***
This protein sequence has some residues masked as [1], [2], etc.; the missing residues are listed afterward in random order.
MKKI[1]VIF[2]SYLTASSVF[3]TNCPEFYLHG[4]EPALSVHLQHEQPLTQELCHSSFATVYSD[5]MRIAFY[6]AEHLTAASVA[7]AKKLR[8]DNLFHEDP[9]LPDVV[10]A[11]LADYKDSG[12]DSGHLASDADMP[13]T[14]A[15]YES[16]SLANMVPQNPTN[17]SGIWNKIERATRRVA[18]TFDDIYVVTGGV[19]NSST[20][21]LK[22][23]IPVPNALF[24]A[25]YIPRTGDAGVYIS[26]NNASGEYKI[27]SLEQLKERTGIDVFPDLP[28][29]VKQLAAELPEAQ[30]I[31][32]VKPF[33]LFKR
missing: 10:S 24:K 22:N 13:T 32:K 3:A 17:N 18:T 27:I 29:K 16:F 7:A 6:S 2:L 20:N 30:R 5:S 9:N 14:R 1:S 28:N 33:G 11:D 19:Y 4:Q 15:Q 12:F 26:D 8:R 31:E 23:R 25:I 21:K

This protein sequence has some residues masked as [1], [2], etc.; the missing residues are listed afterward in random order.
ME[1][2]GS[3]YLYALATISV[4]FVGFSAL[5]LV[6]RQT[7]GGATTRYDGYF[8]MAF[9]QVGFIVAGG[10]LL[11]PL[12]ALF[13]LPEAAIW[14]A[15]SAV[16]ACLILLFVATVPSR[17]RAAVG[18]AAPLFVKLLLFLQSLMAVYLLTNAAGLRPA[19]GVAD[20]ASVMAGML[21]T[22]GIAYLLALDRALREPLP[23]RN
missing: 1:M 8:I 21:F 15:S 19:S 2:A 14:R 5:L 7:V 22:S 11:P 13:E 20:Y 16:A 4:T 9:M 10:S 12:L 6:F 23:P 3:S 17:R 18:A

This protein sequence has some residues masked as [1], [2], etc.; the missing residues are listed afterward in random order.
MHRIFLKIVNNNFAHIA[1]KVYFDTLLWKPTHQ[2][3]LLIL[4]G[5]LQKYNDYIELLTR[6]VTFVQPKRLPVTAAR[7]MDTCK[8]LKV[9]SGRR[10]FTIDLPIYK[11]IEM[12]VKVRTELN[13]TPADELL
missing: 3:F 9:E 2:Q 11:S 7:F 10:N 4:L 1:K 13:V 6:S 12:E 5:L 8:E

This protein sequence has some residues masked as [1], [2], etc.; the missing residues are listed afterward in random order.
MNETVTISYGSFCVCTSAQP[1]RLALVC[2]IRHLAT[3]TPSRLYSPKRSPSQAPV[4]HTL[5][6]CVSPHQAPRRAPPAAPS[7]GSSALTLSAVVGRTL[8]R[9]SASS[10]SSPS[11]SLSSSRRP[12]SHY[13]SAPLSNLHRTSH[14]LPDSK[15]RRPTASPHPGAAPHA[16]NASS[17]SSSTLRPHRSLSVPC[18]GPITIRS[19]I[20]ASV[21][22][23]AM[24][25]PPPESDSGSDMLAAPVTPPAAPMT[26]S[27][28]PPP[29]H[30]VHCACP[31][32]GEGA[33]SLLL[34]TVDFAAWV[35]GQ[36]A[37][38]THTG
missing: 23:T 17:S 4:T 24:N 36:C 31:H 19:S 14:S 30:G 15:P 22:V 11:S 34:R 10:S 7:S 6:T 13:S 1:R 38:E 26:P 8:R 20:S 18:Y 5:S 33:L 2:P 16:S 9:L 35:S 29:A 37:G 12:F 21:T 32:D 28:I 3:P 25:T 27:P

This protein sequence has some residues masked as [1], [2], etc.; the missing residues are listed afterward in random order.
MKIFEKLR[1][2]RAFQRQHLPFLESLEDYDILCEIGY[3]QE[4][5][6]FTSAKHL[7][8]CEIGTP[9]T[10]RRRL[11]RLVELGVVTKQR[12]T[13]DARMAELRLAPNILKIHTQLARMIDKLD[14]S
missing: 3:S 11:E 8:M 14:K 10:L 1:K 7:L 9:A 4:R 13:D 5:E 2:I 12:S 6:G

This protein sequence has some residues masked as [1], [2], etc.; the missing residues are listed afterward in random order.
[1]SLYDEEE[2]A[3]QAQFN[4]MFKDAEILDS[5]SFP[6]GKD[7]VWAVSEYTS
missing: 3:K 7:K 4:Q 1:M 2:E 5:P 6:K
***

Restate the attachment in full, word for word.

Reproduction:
This protein sequence has some residues masked as [1], [2], etc.; the missing residues are listed afterward in random order.
MKKI[1]VIF[2]SYLTASSVF[3]TNCPEFYLHG[4]EPALSVHLQHEQPLTQELCHSSFATVYSD[5]MRIAFY[6]AEHLTAASVA[7]AKKLR[8]DNLFHEDP[9]LPDVV[10]A[11]LADYKDSG[12]DSGHLASDADMP[13]T[14]A[15]YES[16]SLANMVPQNPTN[17]SGIWNKIERATRRVA[18]TFDDIYVVTGGV[19]NSST[20][21]LK[22][23]IPVPNALF[24]A[25]YIPRTGDAGVYIS[26]NNASGEYKI[27]SLEQLKERTGIDVFPDLP[28][29]VKQLAAELPEAQ[30]I[31][32]VKPF[33]LFKR
missing: 10:S 24:K 22:N 13:T 32:K 3:A 17:N 18:T 27:I 29:K 16:F 7:A 6:S 2:L 20:N 30:R 5:S 9:N 14:R 1:S 28:N 33:G 11:D 19:Y 4:Q 15:Q 12:F 26:D 8:R 31:E 23:R 25:I 21:K

This protein sequence has some residues masked as [1], [2], etc.; the missing residues are listed afterward in random order.
ME[1][2]GS[3]YLYALATISV[4]FVGFSAL[5]LV[6]RQT[7]GGATTRYDGYF[8]MAF[9]QVGFIVAGG[10]LL[11]PL[12]ALF[13]LPEAAIW[14]A[15]SAV[16]ACLILLFVATVPSR[17]RAAVG[18]AAPLFVKLLLFLQSLMAVYLLTNAAGLRPA[19]GVAD[20]ASVMAGML[21]T[22]GIAYLLALDRALREPLP[23]RN
missing: 1:M 8:I 21:F 15:S 19:S 2:A 14:R 5:L 7:V 22:S 11:P 13:E 20:Y 16:A 4:T 9:M 10:S 12:L 6:F 23:P 3:S 17:R 18:A

This protein sequence has some residues masked as [1], [2], etc.; the missing residues are listed afterward in random order.
MHRIFLKIVNNNFAHIA[1]KVYFDTLLWKPTHQ[2][3]LLIL[4]G[5]LQKYNDYIELLTR[6]VTFVQPKRLPVTAAR[7]MDTCK[8]LKV[9]SGRR[10]FTIDLPIYK[11]IEM[12]VKVRTELN[13]TPADELL
missing: 3:F 9:E 2:Q 11:S 7:F 10:N 4:L 1:K 13:V 6:S 12:E 5:L 8:E

This protein sequence has some residues masked as [1], [2], etc.; the missing residues are listed afterward in random order.
MNETVTISYGSFCVCTSAQP[1]RLALVC[2]IRHLAT[3]TPSRLYSPKRSPSQAPV[4]HTL[5][6]CVSPHQAPRRAPPAAPS[7]GSSALTLSAVVGRTL[8]R[9]SASS[10]SSPS[11]SLSSSRRP[12]SHY[13]SAPLSNLHRTSH[14]LPDSK[15]RRPTASPHPGAAPHA[16]NASS[17]SSSTLRPHRSLSVPC[18]GPITIRS[19]I[20]ASV[21][22][23]AM[24][25]PPPESDSGSDMLAAPVTPPAAPMT[26]S[27][28]PPP[29]H[30]VHCACP[31][32]GEGA[33]SLLL[34]TVDFAAWV[35]GQ[36]A[37][38]THTG
missing: 23:T 17:S 4:T 24:N 36:C 31:H 19:S 14:S 30:G 15:P 22:V 11:S 34:R 10:S 7:S 6:T 13:S 1:R 38:E 26:P 8:R 20:S 18:Y 5:S 33:L 2:P 16:S 9:L 35:S 29:A 37:G 12:F 21:T 32:D 28:I 3:P 25:T 27:P

This protein sequence has some residues masked as [1], [2], etc.; the missing residues are listed afterward in random order.
MKIFEKLR[1][2]RAFQRQHLPFLESLEDYDILCEIGY[3]QE[4][5][6]FTSAKHL[7][8]CEIGTP[9]T[10]RRRL[11]RLVELGVVTKQR[12]T[13]DARMAELRLAPNILKIHTQLARMIDKLD[14]S
missing: 3:S 11:E 8:M 14:K 10:L 1:K 7:L 9:A 4:R 13:D 5:E 2:I 12:S 6:G

This protein sequence has some residues masked as [1], [2], etc.; the missing residues are listed afterward in random order.
[1]SLYDEEE[2]A[3]QAQFN[4]MFKDAEILDS[5]SFP[6]GKD[7]VWAVSEYTS
missing: 3:K 7:K 4:Q 1:M 2:E 5:P 6:K